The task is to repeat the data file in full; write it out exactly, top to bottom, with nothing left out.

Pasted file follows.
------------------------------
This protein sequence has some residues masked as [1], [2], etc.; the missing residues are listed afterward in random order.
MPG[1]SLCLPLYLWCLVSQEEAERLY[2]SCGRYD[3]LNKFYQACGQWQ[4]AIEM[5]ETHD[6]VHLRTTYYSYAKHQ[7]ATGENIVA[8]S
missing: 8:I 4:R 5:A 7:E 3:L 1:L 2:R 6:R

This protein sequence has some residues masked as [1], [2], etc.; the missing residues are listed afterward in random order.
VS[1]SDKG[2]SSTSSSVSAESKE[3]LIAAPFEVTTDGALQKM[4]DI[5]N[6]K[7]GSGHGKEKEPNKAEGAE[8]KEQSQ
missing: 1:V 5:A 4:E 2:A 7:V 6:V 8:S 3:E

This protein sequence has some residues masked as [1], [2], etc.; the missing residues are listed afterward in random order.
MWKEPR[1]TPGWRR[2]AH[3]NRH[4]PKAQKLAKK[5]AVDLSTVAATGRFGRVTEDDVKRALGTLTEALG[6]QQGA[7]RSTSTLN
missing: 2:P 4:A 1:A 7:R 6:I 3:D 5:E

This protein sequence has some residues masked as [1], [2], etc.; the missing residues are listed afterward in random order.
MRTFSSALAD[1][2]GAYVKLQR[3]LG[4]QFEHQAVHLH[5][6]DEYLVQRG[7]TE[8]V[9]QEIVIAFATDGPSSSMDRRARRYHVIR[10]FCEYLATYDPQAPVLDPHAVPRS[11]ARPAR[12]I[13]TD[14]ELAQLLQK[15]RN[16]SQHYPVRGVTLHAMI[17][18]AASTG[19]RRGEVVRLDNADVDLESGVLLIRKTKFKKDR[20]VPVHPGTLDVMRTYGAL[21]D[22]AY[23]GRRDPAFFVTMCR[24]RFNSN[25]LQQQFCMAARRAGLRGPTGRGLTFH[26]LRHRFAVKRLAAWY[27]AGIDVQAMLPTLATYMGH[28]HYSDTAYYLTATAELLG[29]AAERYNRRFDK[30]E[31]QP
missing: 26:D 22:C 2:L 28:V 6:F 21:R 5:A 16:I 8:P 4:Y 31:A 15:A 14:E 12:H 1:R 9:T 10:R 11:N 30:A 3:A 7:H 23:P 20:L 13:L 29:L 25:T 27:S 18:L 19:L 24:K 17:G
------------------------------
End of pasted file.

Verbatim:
This protein sequence has some residues masked as [1], [2], etc.; the missing residues are listed afterward in random order.
MPG[1]SLCLPLYLWCLVSQEEAERLY[2]SCGRYD[3]LNKFYQACGQWQ[4]AIEM[5]ETHD[6]VHLRTTYYSYAKHQ[7]ATGENIVA[8]S
missing: 8:I 4:R 5:A 7:E 3:L 1:L 2:R 6:R

This protein sequence has some residues masked as [1], [2], etc.; the missing residues are listed afterward in random order.
VS[1]SDKG[2]SSTSSSVSAESKE[3]LIAAPFEVTTDGALQKM[4]DI[5]N[6]K[7]GSGHGKEKEPNKAEGAE[8]KEQSQ
missing: 1:V 5:A 4:E 2:A 7:V 6:V 8:S 3:E

This protein sequence has some residues masked as [1], [2], etc.; the missing residues are listed afterward in random order.
MWKEPR[1]TPGWRR[2]AH[3]NRH[4]PKAQKLAKK[5]AVDLSTVAATGRFGRVTEDDVKRALGTLTEALG[6]QQGA[7]RSTSTLN
missing: 2:P 4:A 1:A 7:R 6:I 3:D 5:E

This protein sequence has some residues masked as [1], [2], etc.; the missing residues are listed afterward in random order.
MRTFSSALAD[1][2]GAYVKLQR[3]LG[4]QFEHQAVHLH[5][6]DEYLVQRG[7]TE[8]V[9]QEIVIAFATDGPSSSMDRRARRYHVIR[10]FCEYLATYDPQAPVLDPHAVPRS[11]ARPAR[12]I[13]TD[14]ELAQLLQK[15]RN[16]SQHYPVRGVTLHAMI[17][18]AASTG[19]RRGEVVRLDNADVDLESGVLLIRKTKFKKDR[20]VPVHPGTLDVMRTYGAL[21]D[22]AY[23]GRRDPAFFVTMCR[24]RFNSN[25]LQQQFCMAARRAGLRGPTGRGLTFH[26]LRHRFAVKRLAAWY[27]AGIDVQAMLPTLATYMGH[28]HYSDTAYYLTATAELLG[29]AAERYNRRFDK[30]E[31]QP
missing: 26:D 22:C 2:L 28:V 6:F 21:R 5:A 16:I 8:P 4:Y 31:A 15:A 14:E 12:H 1:R 9:T 10:R 11:N 30:A 3:A 7:H 23:P 20:L 13:L 29:L 25:T 27:S 18:L 19:L 24:K 17:G